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"Electolysis 101"

    Hi there!  Some of y'all might be wondering how someone like myself gets into this hobby.  Well, my first experience with MD'ing was on a campout with my Scout Troop. 

    I was 12 or 13 at the time (this was back in the 80's).  One of the other kid's grandfather went along for the campout, and brought his detector with him. I can't remember what brand it was, but I do remember it had an analog meter. This gentleman would take one of the boys out during some free time to help him dig. When it came to my turn, I was amazed at how many coins he would find. Actually, in a couple hours, he would have enough coins to go down to the floating dock and purchase a couple cans of soda, one for him, one for whomever was with him. The cashier asked him once where he was getting the dirty money, he said, "I'm digging it up; I have a metal detector." The cashier stated, "Well, at least it's good money."

    Several years later, I actually got a cheaper Radio Shack detector. I used it around the house, but only found some junk with it, like a piece of electronics breadboard, a .25 shell, assorted trash, etc. At the time, I didn't have any friends that used a detector, so I had no idea where to go hunting, how to use it, etc.... I ended up putting it in the closet shortly afterward.

    Back in 2000, I was at a restaurant eating supper. They happened to have a TV where the customers could watch. I caught an ad for the local White's dealer. Now, I've been a coin collector for years. It dawned on me that I could use a decent detector to find extra pocket change (I save all my pocket change anyway), and possibly find some silver coins. The next day, June 15th , 2000, I went down to that dealer and bought a used Fisher 1235X. It took me awhile, but I started finding things, slowly.  At first it was nothing but junk.  Then I started finding some coins.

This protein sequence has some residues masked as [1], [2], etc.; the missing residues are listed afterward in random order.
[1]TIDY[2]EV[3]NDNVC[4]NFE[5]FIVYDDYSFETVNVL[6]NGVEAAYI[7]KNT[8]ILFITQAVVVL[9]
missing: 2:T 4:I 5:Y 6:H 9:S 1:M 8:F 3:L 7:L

I am a proud member of  I.T.T.H.C., or Indian Territories Treasure Hunting Club.  You'll find a link to their website on my links page.  This is a very nice club.  I found the members to be extremely helpful to the guests at the meeting I first attended. One of the long-time members taught some "Beginner Hunter's Classes".  These classes were very informative.  I learned quite a bit about how metal detectors work, what techniques to use to find targets, etc.

    I moved to Michigan in Sept. 2002, and lived there until Oct. 2006.  Talk about finds!  I was finding so many old coins, that at first, I thought I didn't have ANY competition!  As time passed, I learned that yes, I did have competition, about a dozen folks.  I guess many of them didn't want to hunt in junky area, as whenever I went into a junky park, I would start hitting old coins like crazy, up to and including 5 Walking Lib Halves, all of which were at 4" or less.  Check the pages of finds for 2002 - 2006 to see the quantity of coins I was finding in Michigan.

    Treasure Hunter's Code of Ethics

  • Always get permission to hunt on private property.
  • Always leave a site cleaner than you found it.  Take at least some of the trash, better yet, take all of it.
  • Always fill in your holes neatly whether you're in a city park or a remote wilderness.  Leave the land as you found it before you disturbed it.
  • Always obey all laws related to Treasure Hunting.
  • Always return valuable property if you can locate the owner.
  • Always do whatever you can to give the hobby of Treasure Hunting the good image it needs and deserves.


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